Kolkata: It’s not easy to be in the shoes of Jeetu Kamal, who till the other day, was another promising actor in regional TV serials in Bengali being churned out dime-a-dozen in Kolkata. Come Friday, he will be under the scanner like never before as he plays Satyajit Ray, the film maestro in Aparajito (The Unvanquished) - a feature film inspired by his journey of making the classic Pather Panchali (Song of the Road), will hit the theatres in the state.
The buzz around the City of Ray is palpable as the posters and hoardings with his cutouts plastered around the city underline the uncanny similarity between a Ray in his early days and the actor. The physical similarity may have landed him the part, but Kamal’s performance in such a demanding role and the nuanced nature of the film has increased the expectations after it was screened alongside a Ray retrospective at the National Museum of Indian Cinema in Mumbai on Ray’s birthday on May 2.
Director Anik Dutta and Kamal were present at the screening which marked the inauguration of a Satyajit Ray Gallery in Mumbai, where veteran filmmaker Shyam Benegal turned up to watch the film. Benegal, a doyen of the parallel cinema movement in the country in the ‘70s, was also the maker of the first and most definitive documentary on Ray - was awestruck by the similarity between Ray and the Kolkata-based actor.
Is he feeling the butterflies in the stomach on the eve of the film’s release? ‘‘Not really. It’s true that I am anxious about how the audience will accept me in the role of the Renaissance man of Bengal, but I see this from the point of view of challenges for an actor. I did not accept any other assignment for more than eight months and tried my best to get into the mindset and behaviour of such a towering personality. The job is now done, and it’s for the audience to decide how far I have been successful,’’ Kamal told Gulf News during an interview on Wednesday.
The film is not exactly a biopic of Ray, nor a remake or sequel of the second film of Apu Trilogy of the same name (Aparajito), but it relives the struggle through the character of a young filmmaker Aparajito Roy who wants to make a film called Pather Padaboli (read: Pather Panchali) with a idiom completely his own. The lines between fact and fiction blur somewhere down the line - and it's director Dutta's own way of paying tribute to the filmmaker on his 100th birth anniversary.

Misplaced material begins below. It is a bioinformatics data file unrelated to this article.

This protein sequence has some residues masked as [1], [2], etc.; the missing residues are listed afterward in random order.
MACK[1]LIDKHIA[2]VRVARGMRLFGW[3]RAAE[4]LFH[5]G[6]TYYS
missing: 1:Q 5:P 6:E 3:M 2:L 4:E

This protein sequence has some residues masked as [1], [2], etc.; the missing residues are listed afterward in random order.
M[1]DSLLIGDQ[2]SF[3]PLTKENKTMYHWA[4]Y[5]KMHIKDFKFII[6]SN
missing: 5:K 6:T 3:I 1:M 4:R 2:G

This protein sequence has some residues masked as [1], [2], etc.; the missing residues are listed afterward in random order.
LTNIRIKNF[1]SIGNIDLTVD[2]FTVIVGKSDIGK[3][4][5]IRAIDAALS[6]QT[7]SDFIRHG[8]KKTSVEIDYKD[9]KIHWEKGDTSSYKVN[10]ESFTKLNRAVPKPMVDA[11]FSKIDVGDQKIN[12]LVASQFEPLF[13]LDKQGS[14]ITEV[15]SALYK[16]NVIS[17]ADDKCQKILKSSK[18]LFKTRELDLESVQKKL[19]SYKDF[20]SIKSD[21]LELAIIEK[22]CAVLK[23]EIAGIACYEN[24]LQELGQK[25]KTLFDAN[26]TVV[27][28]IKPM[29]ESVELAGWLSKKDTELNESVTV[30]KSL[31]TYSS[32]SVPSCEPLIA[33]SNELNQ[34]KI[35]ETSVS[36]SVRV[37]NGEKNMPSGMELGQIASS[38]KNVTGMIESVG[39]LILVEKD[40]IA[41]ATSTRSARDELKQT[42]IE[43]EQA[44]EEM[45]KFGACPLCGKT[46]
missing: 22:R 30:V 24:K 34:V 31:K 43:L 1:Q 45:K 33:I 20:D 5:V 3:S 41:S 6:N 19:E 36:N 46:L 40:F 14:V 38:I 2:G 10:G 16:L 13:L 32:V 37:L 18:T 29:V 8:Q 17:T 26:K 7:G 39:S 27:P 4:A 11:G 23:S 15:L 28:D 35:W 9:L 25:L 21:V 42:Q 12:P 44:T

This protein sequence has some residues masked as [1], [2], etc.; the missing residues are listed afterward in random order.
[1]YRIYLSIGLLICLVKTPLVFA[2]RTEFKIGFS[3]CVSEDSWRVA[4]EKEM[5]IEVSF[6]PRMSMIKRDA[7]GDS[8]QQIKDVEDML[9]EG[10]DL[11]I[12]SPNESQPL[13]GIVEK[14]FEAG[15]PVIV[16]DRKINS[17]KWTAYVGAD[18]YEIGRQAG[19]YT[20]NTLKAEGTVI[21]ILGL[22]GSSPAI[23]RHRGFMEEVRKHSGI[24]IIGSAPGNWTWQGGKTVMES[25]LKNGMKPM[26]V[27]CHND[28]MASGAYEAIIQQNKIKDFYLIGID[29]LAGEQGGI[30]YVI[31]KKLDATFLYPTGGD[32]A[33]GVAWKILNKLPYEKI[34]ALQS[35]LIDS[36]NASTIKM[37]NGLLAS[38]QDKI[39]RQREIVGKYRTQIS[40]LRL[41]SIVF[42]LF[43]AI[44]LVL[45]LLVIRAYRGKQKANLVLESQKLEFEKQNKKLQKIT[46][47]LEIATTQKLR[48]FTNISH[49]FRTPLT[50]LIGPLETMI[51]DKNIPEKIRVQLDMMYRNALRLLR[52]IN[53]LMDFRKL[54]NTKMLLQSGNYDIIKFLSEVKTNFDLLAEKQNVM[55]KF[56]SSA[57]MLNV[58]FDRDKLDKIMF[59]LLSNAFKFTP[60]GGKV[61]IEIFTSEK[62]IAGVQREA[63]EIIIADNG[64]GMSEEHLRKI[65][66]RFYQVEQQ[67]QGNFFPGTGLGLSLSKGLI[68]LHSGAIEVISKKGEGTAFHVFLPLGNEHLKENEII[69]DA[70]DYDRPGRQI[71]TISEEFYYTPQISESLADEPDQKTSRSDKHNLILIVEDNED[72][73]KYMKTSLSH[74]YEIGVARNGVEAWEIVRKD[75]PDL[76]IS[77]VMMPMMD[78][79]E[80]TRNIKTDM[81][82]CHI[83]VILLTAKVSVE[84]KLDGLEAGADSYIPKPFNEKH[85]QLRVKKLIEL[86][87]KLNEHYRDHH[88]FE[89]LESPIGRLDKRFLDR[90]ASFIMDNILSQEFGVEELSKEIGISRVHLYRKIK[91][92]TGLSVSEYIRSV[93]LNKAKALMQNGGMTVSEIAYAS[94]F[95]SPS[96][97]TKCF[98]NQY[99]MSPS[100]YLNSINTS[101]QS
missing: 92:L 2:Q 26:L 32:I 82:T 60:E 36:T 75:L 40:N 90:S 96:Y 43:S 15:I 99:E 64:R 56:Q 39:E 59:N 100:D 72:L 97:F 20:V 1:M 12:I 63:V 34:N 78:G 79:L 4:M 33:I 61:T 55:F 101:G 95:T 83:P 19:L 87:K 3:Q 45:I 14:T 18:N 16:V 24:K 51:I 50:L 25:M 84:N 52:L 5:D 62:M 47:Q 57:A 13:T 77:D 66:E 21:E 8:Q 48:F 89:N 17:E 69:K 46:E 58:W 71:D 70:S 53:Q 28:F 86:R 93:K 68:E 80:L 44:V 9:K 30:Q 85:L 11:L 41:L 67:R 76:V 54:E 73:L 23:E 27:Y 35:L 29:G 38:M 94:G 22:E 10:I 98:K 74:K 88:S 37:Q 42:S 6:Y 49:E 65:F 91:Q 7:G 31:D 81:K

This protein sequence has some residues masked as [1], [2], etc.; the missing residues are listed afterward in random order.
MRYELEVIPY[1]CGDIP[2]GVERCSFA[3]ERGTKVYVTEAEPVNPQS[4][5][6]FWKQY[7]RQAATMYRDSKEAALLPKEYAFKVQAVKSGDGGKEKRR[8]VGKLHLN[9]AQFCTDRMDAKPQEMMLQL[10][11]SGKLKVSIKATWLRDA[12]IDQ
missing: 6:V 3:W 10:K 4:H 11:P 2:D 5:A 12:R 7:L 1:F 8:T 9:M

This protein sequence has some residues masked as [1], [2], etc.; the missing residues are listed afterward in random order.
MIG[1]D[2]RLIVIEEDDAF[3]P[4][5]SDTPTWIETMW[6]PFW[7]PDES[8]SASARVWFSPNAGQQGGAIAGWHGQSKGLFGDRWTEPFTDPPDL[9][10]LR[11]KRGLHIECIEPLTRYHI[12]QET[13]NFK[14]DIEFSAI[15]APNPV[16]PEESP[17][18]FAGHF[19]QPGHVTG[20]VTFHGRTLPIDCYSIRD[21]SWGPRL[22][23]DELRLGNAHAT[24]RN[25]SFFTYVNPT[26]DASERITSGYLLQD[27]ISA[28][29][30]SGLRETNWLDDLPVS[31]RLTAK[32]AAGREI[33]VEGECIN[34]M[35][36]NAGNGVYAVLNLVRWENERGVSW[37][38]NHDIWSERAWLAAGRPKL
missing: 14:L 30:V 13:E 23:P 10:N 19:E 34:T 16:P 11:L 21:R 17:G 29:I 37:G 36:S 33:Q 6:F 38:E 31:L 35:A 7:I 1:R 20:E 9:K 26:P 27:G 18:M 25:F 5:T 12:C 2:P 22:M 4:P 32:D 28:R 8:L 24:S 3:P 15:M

‘‘It is not a literal account of how Pather Panchali was made. In my film, a character called Aparajito Roy, aka Apu, is set to make Pather Padaboli. What I wish to say is if you have self belief in your ability to achieve your dreams, then one day you can see these dreams coming true,’’ Dutta said in a recent interview.
The build-up to Aparajito, which is anyway being billed as the first attempt at a biopic on Ray has been huge - so is the pressure of expectations on the lead actor. Asked if this could be a life-changing experience for him, actor Kamal gave a reality check: ‘‘See, I certainly see this film as a high point of my career but not exactly a life-changing one. I will then be doing injustice to the TV industry of which I have been a part of for last 10-12 years and they have shown so much faith in me.’’
Looking back in time, how did the director start conceiving Kamal - who looks much younger and slimmer without make-up in the role of Ray? ‘‘It seems Anik da had first seen me at a rally of actors and found some similarity in my body language and behaviour which possibly set him thinking. He had initially cast me to play the younger version of Ray but later, in somewhat fortuitious circumstances, I was selected for the entire role,’’ he said.
The first photoshoot, which Kamal did as part of a look test around last September, produced some stunning results. “It was quite a hectic day for me as I had gone there by taking a break from my shoot for TV serials. I was given clothes, a make-up artist did his bit and I was asked to pose following the reference pictures of Mr Ray that I was shown earlier. I came back home around 11 at night when Anik da texted me and asked to check some photographs but only on the big screen and not on phone.
“I checked my email and downloaded a series of black-and-white pictures. When I saw it, I was like, why Anik da is sending me these old pictures of Ray, I have already seen them. When I called him and said the same, he shot back: ‘You idiot! that’s you, looking like Mr Ray. You passed the look test!’ I still remember getting the goosebumps when I looked at those pictures closely again. It was like I was born to play Mr Ray on-screen!,” said Kamal.
The look may have sorted itself with a bit of prosthetics, but how did he prepare himself for the role? ‘‘See, I had given it my all. I shut myself in my room and started to dress the way Ray did at home (kurta-pyjama) and had videos of him giving interviews, public speeches, shooting etc playing all day long to help me follow his behaviour as best as I can,’’ he revealed.
It’s obvious that at the end of the creative process, Kamal is still carrying a piece of Ray inside him. ‘‘When I visited Mumbai for the screening of the film earlier this month, I preferred to dress in dhoti-kurta as he often did at film festivals. I also haven’t taken up any assignments for sometime as the promotions etc will need me to travel,’’ said Kamal, who had been a part of several long running TV soaps in his career.
The film Aparajito features Saayoni Ghosh in the role of Ray’s wife, Paran Bandopadhyay and Debojyoti Mishra has composed the music.